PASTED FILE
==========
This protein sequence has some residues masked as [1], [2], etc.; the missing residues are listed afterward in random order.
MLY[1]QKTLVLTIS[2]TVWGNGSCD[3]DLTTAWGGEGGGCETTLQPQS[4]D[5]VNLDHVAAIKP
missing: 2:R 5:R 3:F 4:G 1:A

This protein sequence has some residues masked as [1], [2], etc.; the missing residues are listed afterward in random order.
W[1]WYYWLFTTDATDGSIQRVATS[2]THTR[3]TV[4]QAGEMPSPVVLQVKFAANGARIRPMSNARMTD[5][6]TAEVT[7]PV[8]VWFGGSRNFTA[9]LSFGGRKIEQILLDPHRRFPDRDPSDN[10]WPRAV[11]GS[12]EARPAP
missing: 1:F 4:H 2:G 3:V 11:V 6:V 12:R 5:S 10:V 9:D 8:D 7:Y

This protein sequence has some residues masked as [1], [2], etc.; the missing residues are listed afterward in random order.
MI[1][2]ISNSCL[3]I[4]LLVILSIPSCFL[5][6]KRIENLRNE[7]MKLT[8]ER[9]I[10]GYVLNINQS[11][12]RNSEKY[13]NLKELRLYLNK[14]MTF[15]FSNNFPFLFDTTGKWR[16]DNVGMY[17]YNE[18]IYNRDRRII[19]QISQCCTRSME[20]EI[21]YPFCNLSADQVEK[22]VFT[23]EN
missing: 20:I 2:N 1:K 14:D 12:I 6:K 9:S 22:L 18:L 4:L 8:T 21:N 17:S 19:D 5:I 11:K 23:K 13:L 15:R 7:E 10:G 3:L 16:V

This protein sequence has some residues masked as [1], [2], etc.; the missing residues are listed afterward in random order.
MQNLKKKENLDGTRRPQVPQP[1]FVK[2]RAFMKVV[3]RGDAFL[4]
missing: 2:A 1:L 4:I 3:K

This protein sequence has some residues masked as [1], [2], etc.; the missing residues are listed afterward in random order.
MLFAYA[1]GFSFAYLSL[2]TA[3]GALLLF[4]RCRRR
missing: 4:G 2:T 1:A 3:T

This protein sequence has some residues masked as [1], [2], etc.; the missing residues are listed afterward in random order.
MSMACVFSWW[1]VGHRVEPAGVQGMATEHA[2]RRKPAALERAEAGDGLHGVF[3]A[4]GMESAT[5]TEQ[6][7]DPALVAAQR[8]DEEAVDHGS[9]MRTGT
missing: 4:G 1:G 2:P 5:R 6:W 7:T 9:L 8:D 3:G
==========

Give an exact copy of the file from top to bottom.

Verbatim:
This protein sequence has some residues masked as [1], [2], etc.; the missing residues are listed afterward in random order.
MLY[1]QKTLVLTIS[2]TVWGNGSCD[3]DLTTAWGGEGGGCETTLQPQS[4]D[5]VNLDHVAAIKP
missing: 2:R 5:R 3:F 4:G 1:A

This protein sequence has some residues masked as [1], [2], etc.; the missing residues are listed afterward in random order.
W[1]WYYWLFTTDATDGSIQRVATS[2]THTR[3]TV[4]QAGEMPSPVVLQVKFAANGARIRPMSNARMTD[5][6]TAEVT[7]PV[8]VWFGGSRNFTA[9]LSFGGRKIEQILLDPHRRFPDRDPSDN[10]WPRAV[11]GS[12]EARPAP
missing: 1:F 4:H 2:G 3:V 11:V 6:V 12:R 5:S 10:V 9:D 8:D 7:Y

This protein sequence has some residues masked as [1], [2], etc.; the missing residues are listed afterward in random order.
MI[1][2]ISNSCL[3]I[4]LLVILSIPSCFL[5][6]KRIENLRNE[7]MKLT[8]ER[9]I[10]GYVLNINQS[11][12]RNSEKY[13]NLKELRLYLNK[14]MTF[15]FSNNFPFLFDTTGKWR[16]DNVGMY[17]YNE[18]IYNRDRRII[19]QISQCCTRSME[20]EI[21]YPFCNLSADQVEK[22]VFT[23]EN
missing: 20:I 2:N 1:K 14:D 12:I 6:K 9:S 22:L 18:L 4:L 8:T 21:N 17:S 19:D 5:I 11:K 23:K 13:L 15:R 7:E 10:G 3:L 16:V

This protein sequence has some residues masked as [1], [2], etc.; the missing residues are listed afterward in random order.
MQNLKKKENLDGTRRPQVPQP[1]FVK[2]RAFMKVV[3]RGDAFL[4]
missing: 2:A 1:L 4:I 3:K

This protein sequence has some residues masked as [1], [2], etc.; the missing residues are listed afterward in random order.
MLFAYA[1]GFSFAYLSL[2]TA[3]GALLLF[4]RCRRR
missing: 4:G 2:T 1:A 3:T

This protein sequence has some residues masked as [1], [2], etc.; the missing residues are listed afterward in random order.
MSMACVFSWW[1]VGHRVEPAGVQGMATEHA[2]RRKPAALERAEAGDGLHGVF[3]A[4]GMESAT[5]TEQ[6][7]DPALVAAQR[8]DEEAVDHGS[9]MRTGT
missing: 4:G 1:G 2:P 5:R 6:W 7:T 9:L 8:D 3:G